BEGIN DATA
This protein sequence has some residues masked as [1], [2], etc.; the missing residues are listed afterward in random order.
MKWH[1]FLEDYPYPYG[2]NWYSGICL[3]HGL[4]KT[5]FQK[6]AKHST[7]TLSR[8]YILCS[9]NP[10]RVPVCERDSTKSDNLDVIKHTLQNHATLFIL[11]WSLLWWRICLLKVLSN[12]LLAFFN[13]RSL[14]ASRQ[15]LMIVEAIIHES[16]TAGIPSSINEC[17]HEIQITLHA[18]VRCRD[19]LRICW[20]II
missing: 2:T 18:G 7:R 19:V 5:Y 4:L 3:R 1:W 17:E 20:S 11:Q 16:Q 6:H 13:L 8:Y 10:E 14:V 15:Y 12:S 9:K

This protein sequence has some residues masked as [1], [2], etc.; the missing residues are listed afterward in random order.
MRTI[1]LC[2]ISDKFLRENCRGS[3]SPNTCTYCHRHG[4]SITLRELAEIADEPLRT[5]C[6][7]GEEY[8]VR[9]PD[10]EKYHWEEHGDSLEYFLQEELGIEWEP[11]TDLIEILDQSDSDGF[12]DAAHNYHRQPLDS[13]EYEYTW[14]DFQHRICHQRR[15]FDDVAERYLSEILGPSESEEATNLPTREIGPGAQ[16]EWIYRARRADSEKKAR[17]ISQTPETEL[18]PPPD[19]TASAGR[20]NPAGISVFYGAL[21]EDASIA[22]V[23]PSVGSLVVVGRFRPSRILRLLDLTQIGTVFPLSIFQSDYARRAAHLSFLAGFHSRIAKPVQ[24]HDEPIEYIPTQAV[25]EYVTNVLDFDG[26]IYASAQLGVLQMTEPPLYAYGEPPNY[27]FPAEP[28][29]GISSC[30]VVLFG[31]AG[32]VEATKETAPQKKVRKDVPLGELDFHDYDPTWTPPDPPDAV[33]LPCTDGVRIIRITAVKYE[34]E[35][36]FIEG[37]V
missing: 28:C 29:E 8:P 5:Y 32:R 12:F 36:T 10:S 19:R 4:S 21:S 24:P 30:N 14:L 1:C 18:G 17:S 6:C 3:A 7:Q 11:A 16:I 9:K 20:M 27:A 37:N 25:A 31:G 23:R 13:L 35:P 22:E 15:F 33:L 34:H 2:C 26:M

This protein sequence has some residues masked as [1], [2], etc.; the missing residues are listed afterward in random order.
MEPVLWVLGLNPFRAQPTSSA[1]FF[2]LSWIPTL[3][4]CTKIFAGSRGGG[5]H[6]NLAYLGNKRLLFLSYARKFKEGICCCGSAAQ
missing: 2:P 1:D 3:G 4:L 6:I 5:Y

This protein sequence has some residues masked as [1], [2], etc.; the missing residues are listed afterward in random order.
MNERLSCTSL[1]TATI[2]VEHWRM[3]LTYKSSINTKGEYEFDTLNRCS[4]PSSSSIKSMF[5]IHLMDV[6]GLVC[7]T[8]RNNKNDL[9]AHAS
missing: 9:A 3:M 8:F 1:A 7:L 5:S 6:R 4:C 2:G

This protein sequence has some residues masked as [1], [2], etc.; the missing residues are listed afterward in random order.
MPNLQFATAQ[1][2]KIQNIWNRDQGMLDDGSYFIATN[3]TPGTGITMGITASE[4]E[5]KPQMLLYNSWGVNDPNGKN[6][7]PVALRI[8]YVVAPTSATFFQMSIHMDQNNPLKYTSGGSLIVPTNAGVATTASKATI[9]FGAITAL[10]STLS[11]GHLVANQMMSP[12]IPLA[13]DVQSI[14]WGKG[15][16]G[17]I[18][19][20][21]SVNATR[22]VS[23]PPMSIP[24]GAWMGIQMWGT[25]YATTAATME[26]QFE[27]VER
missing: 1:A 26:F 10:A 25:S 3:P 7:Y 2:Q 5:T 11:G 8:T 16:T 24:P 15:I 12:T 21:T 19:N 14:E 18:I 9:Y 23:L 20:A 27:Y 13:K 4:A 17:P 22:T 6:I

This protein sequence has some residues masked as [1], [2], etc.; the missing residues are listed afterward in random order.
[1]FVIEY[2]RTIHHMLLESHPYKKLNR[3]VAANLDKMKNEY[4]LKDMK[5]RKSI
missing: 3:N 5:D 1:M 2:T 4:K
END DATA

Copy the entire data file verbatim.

This protein sequence has some residues masked as [1], [2], etc.; the missing residues are listed afterward in random order.
MKWH[1]FLEDYPYPYG[2]NWYSGICL[3]HGL[4]KT[5]FQK[6]AKHST[7]TLSR[8]YILCS[9]NP[10]RVPVCERDSTKSDNLDVIKHTLQNHATLFIL[11]WSLLWWRICLLKVLSN[12]LLAFFN[13]RSL[14]ASRQ[15]LMIVEAIIHES[16]TAGIPSSINEC[17]HEIQITLHA[18]VRCRD[19]LRICW[20]II
missing: 2:T 18:G 7:R 19:V 5:Y 4:L 3:R 1:W 17:E 20:S 11:Q 16:Q 6:H 13:L 8:Y 10:E 14:V 15:Y 12:S 9:K

This protein sequence has some residues masked as [1], [2], etc.; the missing residues are listed afterward in random order.
MRTI[1]LC[2]ISDKFLRENCRGS[3]SPNTCTYCHRHG[4]SITLRELAEIADEPLRT[5]C[6][7]GEEY[8]VR[9]PD[10]EKYHWEEHGDSLEYFLQEELGIEWEP[11]TDLIEILDQSDSDGF[12]DAAHNYHRQPLDS[13]EYEYTW[14]DFQHRICHQRR[15]FDDVAERYLSEILGPSESEEATNLPTREIGPGAQ[16]EWIYRARRADSEKKAR[17]ISQTPETEL[18]PPPD[19]TASAGR[20]NPAGISVFYGAL[21]EDASIA[22]V[23]PSVGSLVVVGRFRPSRILRLLDLTQIGTVFPLSIFQSDYARRAAHLSFLAGFHSRIAKPVQ[24]HDEPIEYIPTQAV[25]EYVTNVLDFDG[26]IYASAQLGVLQMTEPPLYAYGEPPNY[27]FPAEP[28][29]GISSC[30]VVLFG[31]AG[32]VEATKETAPQKKVRKDVPLGELDFHDYDPTWTPPDPPDAV[33]LPCTDGVRIIRITAVKYE[34]E[35][36]FIEG[37]V
missing: 28:C 29:E 8:P 5:Y 32:R 12:F 36:T 10:S 19:R 4:S 21:S 24:P 30:N 14:L 1:C 18:G 17:S 6:C 3:A 7:Q 11:A 16:I 9:K 20:M 27:A 37:N 25:A 31:G 23:R 13:L 35:P 22:E 15:F 33:L 34:H 2:C 26:M

This protein sequence has some residues masked as [1], [2], etc.; the missing residues are listed afterward in random order.
MEPVLWVLGLNPFRAQPTSSA[1]FF[2]LSWIPTL[3][4]CTKIFAGSRGGG[5]H[6]NLAYLGNKRLLFLSYARKFKEGICCCGSAAQ
missing: 2:P 1:D 3:G 4:L 6:I 5:Y

This protein sequence has some residues masked as [1], [2], etc.; the missing residues are listed afterward in random order.
MNERLSCTSL[1]TATI[2]VEHWRM[3]LTYKSSINTKGEYEFDTLNRCS[4]PSSSSIKSMF[5]IHLMDV[6]GLVC[7]T[8]RNNKNDL[9]AHAS
missing: 9:A 3:M 8:F 1:A 7:L 5:S 6:R 4:C 2:G

This protein sequence has some residues masked as [1], [2], etc.; the missing residues are listed afterward in random order.
MPNLQFATAQ[1][2]KIQNIWNRDQGMLDDGSYFIATN[3]TPGTGITMGITASE[4]E[5]KPQMLLYNSWGVNDPNGKN[6][7]PVALRI[8]YVVAPTSATFFQMSIHMDQNNPLKYTSGGSLIVPTNAGVATTASKATI[9]FGAITAL[10]STLS[11]GHLVANQMMSP[12]IPLA[13]DVQSI[14]WGKG[15][16]G[17]I[18][19][20][21]SVNATR[22]VS[23]PPMSIP[24]GAWMGIQMWGT[25]YATTAATME[26]QFE[27]VER
missing: 1:A 26:F 10:A 25:S 3:P 7:Y 2:Q 5:T 11:G 8:T 16:T 24:P 15:I 12:T 21:T 19:N 14:E 18:I 9:Y 23:L 20:A 27:Y 13:K 4:A 17:P 22:T 6:I

This protein sequence has some residues masked as [1], [2], etc.; the missing residues are listed afterward in random order.
[1]FVIEY[2]RTIHHMLLESHPYKKLNR[3]VAANLDKMKNEY[4]LKDMK[5]RKSI
missing: 3:N 5:D 1:M 2:T 4:K